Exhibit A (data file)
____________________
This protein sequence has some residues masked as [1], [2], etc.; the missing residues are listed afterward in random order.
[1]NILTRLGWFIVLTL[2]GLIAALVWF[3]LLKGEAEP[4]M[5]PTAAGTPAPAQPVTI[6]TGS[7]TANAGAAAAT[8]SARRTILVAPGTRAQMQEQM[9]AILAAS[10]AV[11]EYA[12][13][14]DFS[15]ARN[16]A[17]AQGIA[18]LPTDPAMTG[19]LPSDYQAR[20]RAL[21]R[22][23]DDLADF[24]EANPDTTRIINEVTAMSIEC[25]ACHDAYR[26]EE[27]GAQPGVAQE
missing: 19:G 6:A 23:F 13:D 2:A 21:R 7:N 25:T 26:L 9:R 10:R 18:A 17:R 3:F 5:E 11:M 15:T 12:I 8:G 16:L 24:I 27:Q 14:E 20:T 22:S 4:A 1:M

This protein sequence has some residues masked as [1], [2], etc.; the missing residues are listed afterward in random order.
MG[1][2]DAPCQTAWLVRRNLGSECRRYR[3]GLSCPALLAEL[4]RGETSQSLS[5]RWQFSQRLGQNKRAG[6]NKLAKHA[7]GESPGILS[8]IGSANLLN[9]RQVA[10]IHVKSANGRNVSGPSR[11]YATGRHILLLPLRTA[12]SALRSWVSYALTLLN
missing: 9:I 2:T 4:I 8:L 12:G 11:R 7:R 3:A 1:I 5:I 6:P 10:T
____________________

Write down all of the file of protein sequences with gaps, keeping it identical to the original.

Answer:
This protein sequence has some residues masked as [1], [2], etc.; the missing residues are listed afterward in random order.
[1]NILTRLGWFIVLTL[2]GLIAALVWF[3]LLKGEAEP[4]M[5]PTAAGTPAPAQPVTI[6]TGS[7]TANAGAAAAT[8]SARRTILVAPGTRAQMQEQM[9]AILAAS[10]AV[11]EYA[12][13][14]DFS[15]ARN[16]A[17]AQGIA[18]LPTDPAMTG[19]LPSDYQAR[20]RAL[21]R[22][23]DDLADF[24]EANPDTTRIINEVTAMSIEC[25]ACHDAYR[26]EE[27]GAQPGVAQE
missing: 19:G 6:A 23:F 13:D 2:A 21:R 7:N 25:T 26:L 9:R 10:R 18:A 17:R 3:F 5:E 11:M 15:T 12:I 8:G 16:L 24:I 27:Q 14:E 20:T 22:S 4:A 1:M

This protein sequence has some residues masked as [1], [2], etc.; the missing residues are listed afterward in random order.
MG[1][2]DAPCQTAWLVRRNLGSECRRYR[3]GLSCPALLAEL[4]RGETSQSLS[5]RWQFSQRLGQNKRAG[6]NKLAKHA[7]GESPGILS[8]IGSANLLN[9]RQVA[10]IHVKSANGRNVSGPSR[11]YATGRHILLLPLRTA[12]SALRSWVSYALTLLN
missing: 9:I 2:T 4:I 8:L 12:G 11:R 7:R 3:A 1:I 5:I 6:P 10:T